“A Big, and Risky, Energy Bet” by John M. Broder and Clifford Krauss; The New York Times; 12/18/2012.

EXCERPT: The compact assembly of towers, tubes and tanks that make up the Oryx natural gas processing plant is almost lost in a vast petrochemical complex that rises here like a hazy mirage from a vast ocean of sand. But what is occurring at Oryx is a particular kind of alchemy that has tantalized scientists for nearly a century with prospects of transforming the energy landscape. Sasol, a chemical and synthetic fuels company based in South Africa, is converting natural gas to diesel fuel using a variation of a technology developed by German scientists in the 1920s. Performing such chemical wizardry is exceedingly costly. But executives at Sasol and a partner, Qatar’s state-owned oil company, are betting that natural gas, which is abundant here, will become the dominant global fuel source over the next 50 years, oil will become scarcer and more expensive and global demand for transport fuels will grow. Sasol executives say the company believes so strongly in the promise of this technology that this month, it announced plans to spend up to $14 billion to build the first gas-to-liquids plant in the United States, in Louisiana, supported by more than $2 billion in state incentives. A shale drilling boom in that region in the last five years has produced a glut of cheap gas, and the executives say Sasol can tap that supply to make diesel and other refined products at competitive prices. Marjo Louw, president of Sasol Qatar, says that his company can produce diesel fuel that burns cleaner, costs less and creates less greenhouse gas pollution than fuel derived from crude oil. . . . . . . . Until recently, the method used to convert natural gas or coal to liquid fuel — known as the Fischer-Tropsch process after the Germans who invented it — had been used only by pariah nations desperate for transportation fuels when they had little or no oil available. For decades, South Africa defended its system of apartheid from international oil embargoes by producing synthetic oil from its rich coal resources. Nazi Germany did the same to fuel its military machine in World War II. But with North Africa and the Middle East chronically unstable and natural gas cheap and plentiful in the United States, some say the technology is now an enticing option to produce various fuels without importing a drop of oil. . . .

“Rising Power Qatar Stirs Unease Among Some Mideast Neighbors”; Global Muslim Brotherhood Daily Report.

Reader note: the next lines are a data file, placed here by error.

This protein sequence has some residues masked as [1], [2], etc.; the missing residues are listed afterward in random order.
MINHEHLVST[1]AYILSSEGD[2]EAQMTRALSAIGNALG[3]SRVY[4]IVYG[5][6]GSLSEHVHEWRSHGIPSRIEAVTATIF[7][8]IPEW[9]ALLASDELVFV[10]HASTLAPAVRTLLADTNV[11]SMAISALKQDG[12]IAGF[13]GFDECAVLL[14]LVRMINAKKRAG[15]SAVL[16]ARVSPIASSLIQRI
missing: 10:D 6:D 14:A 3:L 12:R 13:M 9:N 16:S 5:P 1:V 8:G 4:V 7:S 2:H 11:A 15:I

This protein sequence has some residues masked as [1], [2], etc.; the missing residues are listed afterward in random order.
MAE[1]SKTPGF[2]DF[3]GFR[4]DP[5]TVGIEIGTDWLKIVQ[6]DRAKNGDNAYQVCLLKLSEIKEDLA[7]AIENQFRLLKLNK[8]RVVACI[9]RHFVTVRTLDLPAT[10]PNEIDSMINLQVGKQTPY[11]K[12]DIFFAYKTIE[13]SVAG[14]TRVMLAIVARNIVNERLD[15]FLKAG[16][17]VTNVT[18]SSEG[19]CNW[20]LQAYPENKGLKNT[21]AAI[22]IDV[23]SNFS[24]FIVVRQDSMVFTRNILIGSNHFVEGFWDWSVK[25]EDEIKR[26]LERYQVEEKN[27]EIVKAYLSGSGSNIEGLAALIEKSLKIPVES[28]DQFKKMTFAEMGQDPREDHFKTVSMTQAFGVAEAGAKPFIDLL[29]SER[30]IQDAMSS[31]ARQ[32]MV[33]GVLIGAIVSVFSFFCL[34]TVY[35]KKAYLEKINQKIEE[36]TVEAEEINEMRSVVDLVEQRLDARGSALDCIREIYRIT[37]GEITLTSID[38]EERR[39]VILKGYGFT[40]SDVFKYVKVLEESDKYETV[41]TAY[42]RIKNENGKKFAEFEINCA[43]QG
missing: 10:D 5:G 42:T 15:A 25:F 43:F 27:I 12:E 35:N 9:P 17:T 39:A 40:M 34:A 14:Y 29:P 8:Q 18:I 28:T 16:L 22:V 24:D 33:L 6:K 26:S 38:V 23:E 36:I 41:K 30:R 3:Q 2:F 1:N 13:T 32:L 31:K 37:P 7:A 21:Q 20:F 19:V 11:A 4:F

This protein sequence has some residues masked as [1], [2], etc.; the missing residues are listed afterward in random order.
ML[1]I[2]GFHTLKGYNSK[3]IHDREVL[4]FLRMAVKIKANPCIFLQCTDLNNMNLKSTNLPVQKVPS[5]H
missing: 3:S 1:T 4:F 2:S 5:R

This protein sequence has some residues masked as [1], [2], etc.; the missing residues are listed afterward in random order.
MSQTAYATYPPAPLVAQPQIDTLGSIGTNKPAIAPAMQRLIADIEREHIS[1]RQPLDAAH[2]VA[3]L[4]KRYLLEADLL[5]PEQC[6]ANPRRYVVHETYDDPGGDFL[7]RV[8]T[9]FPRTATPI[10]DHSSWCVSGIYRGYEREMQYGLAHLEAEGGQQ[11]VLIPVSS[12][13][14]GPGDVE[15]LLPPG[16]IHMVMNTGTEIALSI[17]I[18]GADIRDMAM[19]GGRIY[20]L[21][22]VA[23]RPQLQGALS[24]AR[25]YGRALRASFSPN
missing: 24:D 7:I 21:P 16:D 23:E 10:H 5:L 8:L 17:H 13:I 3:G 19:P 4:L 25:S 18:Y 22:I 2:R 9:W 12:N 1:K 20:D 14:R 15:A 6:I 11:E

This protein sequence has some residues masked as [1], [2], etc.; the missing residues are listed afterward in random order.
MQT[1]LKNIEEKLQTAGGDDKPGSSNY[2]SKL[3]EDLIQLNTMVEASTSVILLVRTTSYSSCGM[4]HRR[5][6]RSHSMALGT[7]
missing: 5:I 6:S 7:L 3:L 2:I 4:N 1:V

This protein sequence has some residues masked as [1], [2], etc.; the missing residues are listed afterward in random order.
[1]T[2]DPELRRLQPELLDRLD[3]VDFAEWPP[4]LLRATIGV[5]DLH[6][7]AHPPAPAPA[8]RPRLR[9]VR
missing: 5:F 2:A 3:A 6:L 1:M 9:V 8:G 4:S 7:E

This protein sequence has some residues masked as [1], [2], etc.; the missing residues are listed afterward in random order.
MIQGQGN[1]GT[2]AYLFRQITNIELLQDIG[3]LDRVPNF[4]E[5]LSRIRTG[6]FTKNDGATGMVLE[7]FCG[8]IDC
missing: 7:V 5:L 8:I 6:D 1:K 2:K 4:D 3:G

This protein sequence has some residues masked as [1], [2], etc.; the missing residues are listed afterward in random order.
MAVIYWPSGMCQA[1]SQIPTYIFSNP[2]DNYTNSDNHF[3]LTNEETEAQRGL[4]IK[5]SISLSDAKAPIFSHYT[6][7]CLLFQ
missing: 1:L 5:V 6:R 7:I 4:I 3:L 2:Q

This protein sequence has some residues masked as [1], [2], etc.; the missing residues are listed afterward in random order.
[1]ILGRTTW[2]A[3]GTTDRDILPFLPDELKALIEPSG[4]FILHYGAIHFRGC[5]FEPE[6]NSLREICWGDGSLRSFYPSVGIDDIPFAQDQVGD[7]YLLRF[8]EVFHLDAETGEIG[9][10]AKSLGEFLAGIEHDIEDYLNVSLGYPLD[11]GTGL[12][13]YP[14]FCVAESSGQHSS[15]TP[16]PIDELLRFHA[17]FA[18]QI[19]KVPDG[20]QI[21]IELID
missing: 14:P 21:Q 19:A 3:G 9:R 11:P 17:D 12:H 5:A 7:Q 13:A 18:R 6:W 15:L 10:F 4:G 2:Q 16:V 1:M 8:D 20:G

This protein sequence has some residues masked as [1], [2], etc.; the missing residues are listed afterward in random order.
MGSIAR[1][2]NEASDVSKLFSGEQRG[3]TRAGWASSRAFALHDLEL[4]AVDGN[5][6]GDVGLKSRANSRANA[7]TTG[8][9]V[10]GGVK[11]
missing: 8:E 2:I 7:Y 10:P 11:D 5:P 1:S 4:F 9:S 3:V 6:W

EXCERPT: In the center of Cairo, young men hold up a burning flag for the cameras to show their fury at a nation they believe is meddling in their country and the wider Middle East. It’s a familiar image. But it’s not the U.S. flag they are waving, it is that of Qatar, the Gulf state that has used its billions to spread its influence in the wake of the Arab Spring. For most Western governments and officials, the influence of Qatar emir Sheikh Hamad bin Khalifa al-Thani’s government is seen as broadly positive. In Egypt, Libya and Syria, where Qatar tried to play a role post-Arab Spring, it finds itself blamed for much that has gone wrong on a local level. Close ties to Egypt’s new leaders, the Muslim Brotherhood, have alarmed countries like the United Arab Emirates, where the Islamist group is still banned and which in January said it had foiled a Brotherhood-linked coup plot. Senior officials in the UAE have long believed Qatar has long-term strategy to use the Brotherhood to redraw the region. ”There is both greater apprehension and appreciation for Qatar two years after the Arab awakening in the region,” said Taufiq Rahim, Executive Director of Dubai-based geopolitics consultancy Globesight. ”While prior to the revolutions, Qatar was seen more as a mediator, its foreign policy recently has been much more proactive and in some cases partisan.” Some Western analysts and diplomats believe Qatar’s leaders have been effectively improvising their way through the new landscape, experimenting to see what they can achieve with the massive wealth generated by its natural gas reserves over the past 15 years. An estimated $17 trillion in monetisable natural gas riches still remain in the ground. Others, however, see a much more deliberate strategy. ”What we are seeing here is a high-stakes poker game for the future of the Middle East,” said one Gulf-based Western diplomat on condition of anonymity. Even supporters are concerned the country may be overstepping its boundaries and getting a reputation for playing favorites. A post from last October reported on the visit to Gaza by the Emir of Qatar described as the “biggest diplomatic victory” for Hamas since taking power five years ago. A post from earlier that week reported on the announcement of the biggest contribution of reconstruction aid for Hamas-ruled Gaza since the destruction accompanying the Israeli-Gaza conflict four years ago. A post from August reported on the plans for an Egypt-Qatar summit where the Egyptian President Mohamed Morsi was to receive the Emir of Qatar. AP had reported earlier that Qatar was granting Egypt a $2 billion loan to help the country’s troubled economy. A post from March reported that the Deputy Chairman of the Egyptian Muslim Brotherhood was visiting Qatar for meetings with Qatari official. An earlier post discussed the relocation of Hamas political leader Khaled Mashaal from Syria to Qatar in yet another sign of the country growing importance as a center of the Global Muslim Brotherhood. A series of recent and important Global Muslim Brotherhood events have been held in Qatar illustrating the increasing importance of the country to the Global Brotherhood. . . .